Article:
Paris 2024: Standing by for Plan B

Published on April 15th, 2021

by Craig Leweck, Scuttlebutt Sailing News
The letter dated April 14 from World Sailing President Quanhai Li and CEO David Graham sent to the World Sailing Council members implicitly said not to share its contents to the media, which explains why recipients of the letter soon sent it out to the media. Scuttlebutt got two of them.

Interesting how dissension within the ranks leads to leaks of leadership.

The context of the letter was bad news for those eager to see the new Mixed Two-Person Offshore event as one of the ten sailing medals on offer at the Paris 2024 Olympics. It turns out this idea, bold and full of optimism, was not sitting well with the International Olympic Committee (IOC) that were worried about:

• Field of play security scope and complexity.
• Broadcast cost and complexity.
• World Sailing not having the opportunity to deliver an offshore world championship.

The IOC had given World Sailing until May 31 to address concerns, but on April 12 had sent World Sailing an update that indicted how it was looking highly unlikely the event would be approved. With the risk of losing the tenth medal, World Sailing needs a Plan B.

To address this issue, and to gain international consensus, a Townhall Meeting on April 16 for all the member nations will be held to address how to move forward. A new proposal for the tenth event was needed and had to meet the IOC’s criteria framework of:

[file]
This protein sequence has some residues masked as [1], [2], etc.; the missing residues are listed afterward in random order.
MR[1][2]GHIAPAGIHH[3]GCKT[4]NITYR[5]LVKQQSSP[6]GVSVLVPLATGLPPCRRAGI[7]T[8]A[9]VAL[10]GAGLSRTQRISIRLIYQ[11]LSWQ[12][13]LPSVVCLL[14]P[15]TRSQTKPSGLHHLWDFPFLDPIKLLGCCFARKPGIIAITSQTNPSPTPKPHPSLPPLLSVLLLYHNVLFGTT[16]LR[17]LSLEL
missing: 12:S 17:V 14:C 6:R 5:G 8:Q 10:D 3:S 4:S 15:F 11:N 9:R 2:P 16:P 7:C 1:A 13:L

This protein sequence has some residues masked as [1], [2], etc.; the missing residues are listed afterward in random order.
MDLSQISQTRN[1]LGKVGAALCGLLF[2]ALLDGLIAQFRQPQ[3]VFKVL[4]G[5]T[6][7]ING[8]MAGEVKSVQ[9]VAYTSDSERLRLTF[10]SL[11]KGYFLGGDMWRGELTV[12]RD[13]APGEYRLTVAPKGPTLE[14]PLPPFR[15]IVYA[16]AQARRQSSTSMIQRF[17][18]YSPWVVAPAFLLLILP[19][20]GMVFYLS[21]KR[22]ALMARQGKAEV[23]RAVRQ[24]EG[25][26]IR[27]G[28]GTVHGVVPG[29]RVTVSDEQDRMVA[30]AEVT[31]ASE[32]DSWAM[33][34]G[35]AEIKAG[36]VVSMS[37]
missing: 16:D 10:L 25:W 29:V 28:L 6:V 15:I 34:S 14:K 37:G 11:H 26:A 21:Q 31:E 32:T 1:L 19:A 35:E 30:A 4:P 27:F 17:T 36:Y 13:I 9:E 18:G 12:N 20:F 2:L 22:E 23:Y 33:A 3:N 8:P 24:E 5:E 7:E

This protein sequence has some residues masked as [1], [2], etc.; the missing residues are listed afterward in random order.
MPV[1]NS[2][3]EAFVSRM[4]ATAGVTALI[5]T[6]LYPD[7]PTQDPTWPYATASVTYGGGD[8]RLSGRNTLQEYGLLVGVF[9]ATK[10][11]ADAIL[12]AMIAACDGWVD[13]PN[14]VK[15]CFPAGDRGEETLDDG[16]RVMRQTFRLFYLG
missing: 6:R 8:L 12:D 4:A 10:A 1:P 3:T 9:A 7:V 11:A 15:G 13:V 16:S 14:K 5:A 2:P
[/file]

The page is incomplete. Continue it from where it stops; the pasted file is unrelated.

• The proposal must be in line with the IOC’s “Olympic Agenda 2020 + 5”, including relevance to youth, innovation, global reach and participation of the best athletes.
• Full gender equality both in terms of number of disciplines and sailors (eg alternative mix disciplines or division of currently approved disciplines into a female and male discipline)
• Prioritize global reach and maximize the accessibility of the sport.
• The discipline should have been tested previously at respective world championships organized by World Sailing.
• The discipline should not lead to an increase in the overall cost and complexity of the Paris 2024 Organizing Committee, the National Olympic Committees and / or the national federations, specifically in the direct comparison with the sailing program as a whole in Tokyo 2020.
• Existing track areas should be used.

It was of some strain at the 2018 World Sailing Annual Conference to have finalized the Paris 2024 sailing program, as the IOC had presented many new conditions, and these were being overlaid on the events and equipment used for Rio 2016 and Tokyo 2020. The offshore event, while presenting many challenges, was a savvy solution on many levels.

However, the challenge again is to find this final piece of the puzzle, as the nine other events the IOC has already approved for Paris 2024 have an equal number of men and women, so this tenth event must seemingly be mixed to maintain that balance. Standing by for wisdom from World Sailing.

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